Conclusions:  The findings from this study suggest generalist nurses are the frontline providers of care for mental health consumers in rural EDs and UCCs. Nurses feel ill-equipped for assessing and managing mental health presentations, relying heavily on local mental health teams and telephone triage who provide limited onsite support. The need to support nurses through training and mentoring relationships with community mental health teams is highlighted by this study in conjunction with improving the delivery of mental health services in rural areas.

keywords:

Australia, clinical competence, emergency nursing, hospitals, mental health, nurses, rural nursing.

full article:

Introduction

Emergency departments (EDs) and urgent care centres (UCCs) deliver a broad range of services and are often the first point of contact for people experiencing mental illness1,2. In Australia, a higher proportion of mental illness is reported for populations residing in inner and outer regional areas (IOR) when compared with major cities3. Conversely, IOR areas are serviced by fewer psychiatrists, mental health nurses and psychologists when compared to major cities indicating that consumers in rural areas have poorer access to specialist mental health services than their metropolitan counterparts4.

Generalist nurses working in rural EDs and UCCs are frequently required to assess and provide treatment for consumers presenting with mental illness, often with limited support from mental health specialist services and no formal training1,5. Australian studies reporting on the experience of rural generalist nurses in providing care to mental health consumers indicate a lack of clinical skills, mental health knowledge and support compounded by a fear of managing mental health presentations1,5. Additional issues documented for emergency nurses in metropolitan areas includes ambiguity surrounding mental health triage, the challenge of managing aggression, time constraints and the impact of the emergency environment on mental health consumers6-8.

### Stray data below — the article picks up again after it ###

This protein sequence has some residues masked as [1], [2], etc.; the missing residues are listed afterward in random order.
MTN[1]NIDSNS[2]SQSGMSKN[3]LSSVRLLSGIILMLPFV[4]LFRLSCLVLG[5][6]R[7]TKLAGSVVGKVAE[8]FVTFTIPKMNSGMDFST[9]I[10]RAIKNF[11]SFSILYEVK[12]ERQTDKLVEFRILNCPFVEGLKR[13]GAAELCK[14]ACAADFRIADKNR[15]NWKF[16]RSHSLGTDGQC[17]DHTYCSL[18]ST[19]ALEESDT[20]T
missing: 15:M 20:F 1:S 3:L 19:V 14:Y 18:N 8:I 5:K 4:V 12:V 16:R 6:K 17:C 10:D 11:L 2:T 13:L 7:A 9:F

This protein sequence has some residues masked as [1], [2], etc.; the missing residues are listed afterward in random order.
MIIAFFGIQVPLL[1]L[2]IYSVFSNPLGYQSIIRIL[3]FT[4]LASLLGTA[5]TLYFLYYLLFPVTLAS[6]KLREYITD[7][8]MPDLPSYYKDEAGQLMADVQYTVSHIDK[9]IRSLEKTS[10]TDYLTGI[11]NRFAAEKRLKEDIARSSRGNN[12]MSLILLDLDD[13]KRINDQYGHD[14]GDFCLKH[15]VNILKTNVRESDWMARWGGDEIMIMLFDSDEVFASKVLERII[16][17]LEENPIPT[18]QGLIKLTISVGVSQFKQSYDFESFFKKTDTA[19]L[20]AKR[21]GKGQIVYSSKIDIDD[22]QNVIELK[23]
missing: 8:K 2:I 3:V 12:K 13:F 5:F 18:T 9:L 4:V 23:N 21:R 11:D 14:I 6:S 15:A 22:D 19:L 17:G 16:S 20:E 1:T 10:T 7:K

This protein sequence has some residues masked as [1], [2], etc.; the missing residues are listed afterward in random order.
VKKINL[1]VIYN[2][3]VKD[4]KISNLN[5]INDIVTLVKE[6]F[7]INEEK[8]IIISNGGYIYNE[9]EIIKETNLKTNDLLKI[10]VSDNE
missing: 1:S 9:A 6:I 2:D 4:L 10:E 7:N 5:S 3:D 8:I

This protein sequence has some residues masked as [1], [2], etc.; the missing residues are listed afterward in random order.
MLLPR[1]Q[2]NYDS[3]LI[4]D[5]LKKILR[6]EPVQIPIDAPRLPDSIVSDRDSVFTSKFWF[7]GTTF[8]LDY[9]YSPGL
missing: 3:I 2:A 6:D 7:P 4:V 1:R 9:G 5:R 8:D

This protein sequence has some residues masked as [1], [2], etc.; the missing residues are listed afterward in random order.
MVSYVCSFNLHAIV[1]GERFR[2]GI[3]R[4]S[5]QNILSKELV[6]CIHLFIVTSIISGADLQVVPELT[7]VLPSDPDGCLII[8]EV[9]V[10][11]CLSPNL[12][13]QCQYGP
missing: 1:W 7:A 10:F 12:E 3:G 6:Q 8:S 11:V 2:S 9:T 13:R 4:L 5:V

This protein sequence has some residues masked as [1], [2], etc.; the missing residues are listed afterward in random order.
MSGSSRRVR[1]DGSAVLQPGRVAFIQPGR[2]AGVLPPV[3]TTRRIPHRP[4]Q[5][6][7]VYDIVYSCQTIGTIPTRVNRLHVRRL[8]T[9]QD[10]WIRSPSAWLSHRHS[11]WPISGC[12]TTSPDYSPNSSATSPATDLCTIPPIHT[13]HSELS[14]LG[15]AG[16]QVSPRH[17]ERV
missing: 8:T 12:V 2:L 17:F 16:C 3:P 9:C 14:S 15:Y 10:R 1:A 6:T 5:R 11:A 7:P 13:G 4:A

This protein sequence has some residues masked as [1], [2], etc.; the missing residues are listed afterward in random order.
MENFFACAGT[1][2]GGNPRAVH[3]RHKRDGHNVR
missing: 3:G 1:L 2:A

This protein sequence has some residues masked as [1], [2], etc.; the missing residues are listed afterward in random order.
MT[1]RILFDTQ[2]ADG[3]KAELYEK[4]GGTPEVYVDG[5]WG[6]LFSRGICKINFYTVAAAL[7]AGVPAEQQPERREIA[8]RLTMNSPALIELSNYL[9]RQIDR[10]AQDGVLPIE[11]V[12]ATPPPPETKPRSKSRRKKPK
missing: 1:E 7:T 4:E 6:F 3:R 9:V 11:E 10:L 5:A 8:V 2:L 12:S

The use of telehealth mental health services in Australian rural hospitals has improved access to specialist services for mental health consumers presenting to emergency departments, but offer limited onsite support to nurses working in EDs or UCCs9,10. Clinical education for generalist nurses has proved to enhance clinical confidence, skills and self-efficacy in managing mental health emergencies for a period of time11-14. Targeted case-based training has also reported to improve emergency nurse competency for managing specific presentations15. However, studies evaluating training provide little information regarding the long term maintenance of confidence, knowledge and skills obtained by participants from single educational initiatives. Other interventions include the integration of a mental health nurse practitioner in an ED, which has not been explored within rural EDs or UCCs16.

Gaps in the research: the experience of rural generalist nurses

Despite the exploration of potential strategies, few studies have documented the experience of rural generalist nurses in assessing and treating mental health consumers in rural EDs and UCCs. The impact of delays in transferring mental health consumers to inpatient facilities on the workload of rural generalist nurses is unknown. To the authors’ knowledge, there are no studies utilising a descriptive qualitative approach to explore the management of acute mental health presentations by generalist nurses in small rural EDs and UCCs with limited onsite outpatient services and access to inpatient facilities within Australia.

Methods

Study design

A descriptive qualitative design was applied as the study framework. Principles of naturalistic inquiry were utilised such as the use of a natural setting (ie interviews conducted in hospital) and the generation of data through mutual contextual understanding between the participants and primary researcher who was also a rural emergency nurse (ie tacit knowledge)17.